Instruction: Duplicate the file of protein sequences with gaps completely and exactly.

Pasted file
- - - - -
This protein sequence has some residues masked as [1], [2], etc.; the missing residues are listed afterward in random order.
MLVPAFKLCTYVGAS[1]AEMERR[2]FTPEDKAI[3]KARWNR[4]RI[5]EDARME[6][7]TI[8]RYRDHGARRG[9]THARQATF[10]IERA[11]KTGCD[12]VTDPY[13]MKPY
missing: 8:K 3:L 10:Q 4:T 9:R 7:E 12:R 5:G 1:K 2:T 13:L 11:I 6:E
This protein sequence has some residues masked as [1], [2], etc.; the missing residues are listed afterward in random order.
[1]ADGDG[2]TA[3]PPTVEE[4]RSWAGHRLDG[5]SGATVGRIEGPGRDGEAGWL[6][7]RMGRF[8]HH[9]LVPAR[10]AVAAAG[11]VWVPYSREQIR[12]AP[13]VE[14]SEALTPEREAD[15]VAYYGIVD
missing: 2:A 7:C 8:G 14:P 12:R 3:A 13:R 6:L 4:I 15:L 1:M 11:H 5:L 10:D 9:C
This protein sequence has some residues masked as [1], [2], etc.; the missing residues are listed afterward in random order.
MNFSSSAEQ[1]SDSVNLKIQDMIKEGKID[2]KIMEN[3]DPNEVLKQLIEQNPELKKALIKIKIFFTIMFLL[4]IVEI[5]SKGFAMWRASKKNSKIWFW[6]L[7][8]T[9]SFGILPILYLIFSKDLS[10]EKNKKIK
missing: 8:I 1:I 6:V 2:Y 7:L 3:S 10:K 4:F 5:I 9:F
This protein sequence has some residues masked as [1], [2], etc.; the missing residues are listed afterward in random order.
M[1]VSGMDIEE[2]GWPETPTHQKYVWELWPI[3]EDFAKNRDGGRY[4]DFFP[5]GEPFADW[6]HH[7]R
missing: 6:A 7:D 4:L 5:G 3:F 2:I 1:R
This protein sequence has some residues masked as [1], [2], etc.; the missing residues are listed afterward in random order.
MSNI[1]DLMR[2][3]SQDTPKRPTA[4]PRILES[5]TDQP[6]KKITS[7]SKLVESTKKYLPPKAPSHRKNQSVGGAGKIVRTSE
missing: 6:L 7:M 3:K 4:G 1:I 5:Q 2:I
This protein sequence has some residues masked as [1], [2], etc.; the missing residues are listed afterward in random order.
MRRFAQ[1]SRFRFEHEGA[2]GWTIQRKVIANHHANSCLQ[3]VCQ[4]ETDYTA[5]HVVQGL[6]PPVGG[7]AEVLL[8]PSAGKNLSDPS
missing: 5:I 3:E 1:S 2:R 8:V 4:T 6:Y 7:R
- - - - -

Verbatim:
This protein sequence has some residues masked as [1], [2], etc.; the missing residues are listed afterward in random order.
MLVPAFKLCTYVGAS[1]AEMERR[2]FTPEDKAI[3]KARWNR[4]RI[5]EDARME[6][7]TI[8]RYRDHGARRG[9]THARQATF[10]IERA[11]KTGCD[12]VTDPY[13]MKPY
missing: 8:K 3:L 10:Q 4:T 9:R 7:E 12:R 5:G 1:K 2:T 13:L 11:I 6:E
This protein sequence has some residues masked as [1], [2], etc.; the missing residues are listed afterward in random order.
[1]ADGDG[2]TA[3]PPTVEE[4]RSWAGHRLDG[5]SGATVGRIEGPGRDGEAGWL[6][7]RMGRF[8]HH[9]LVPAR[10]AVAAAG[11]VWVPYSREQIR[12]AP[13]VE[14]SEALTPEREAD[15]VAYYGIVD
missing: 2:A 7:C 8:G 14:P 12:R 3:A 13:R 6:L 4:I 15:L 1:M 11:H 5:L 10:D 9:C
This protein sequence has some residues masked as [1], [2], etc.; the missing residues are listed afterward in random order.
MNFSSSAEQ[1]SDSVNLKIQDMIKEGKID[2]KIMEN[3]DPNEVLKQLIEQNPELKKALIKIKIFFTIMFLL[4]IVEI[5]SKGFAMWRASKKNSKIWFW[6]L[7][8]T[9]SFGILPILYLIFSKDLS[10]EKNKKIK
missing: 8:I 1:I 6:V 2:Y 7:L 3:S 10:K 4:F 5:I 9:F
This protein sequence has some residues masked as [1], [2], etc.; the missing residues are listed afterward in random order.
M[1]VSGMDIEE[2]GWPETPTHQKYVWELWPI[3]EDFAKNRDGGRY[4]DFFP[5]GEPFADW[6]HH[7]R
missing: 6:A 7:D 4:L 5:G 3:F 2:I 1:R
This protein sequence has some residues masked as [1], [2], etc.; the missing residues are listed afterward in random order.
MSNI[1]DLMR[2][3]SQDTPKRPTA[4]PRILES[5]TDQP[6]KKITS[7]SKLVESTKKYLPPKAPSHRKNQSVGGAGKIVRTSE
missing: 6:L 7:M 3:K 4:G 1:I 5:Q 2:I
This protein sequence has some residues masked as [1], [2], etc.; the missing residues are listed afterward in random order.
MRRFAQ[1]SRFRFEHEGA[2]GWTIQRKVIANHHANSCLQ[3]VCQ[4]ETDYTA[5]HVVQGL[6]PPVGG[7]AEVLL[8]PSAGKNLSDPS
missing: 5:I 3:E 1:S 2:R 8:V 4:T 6:Y 7:R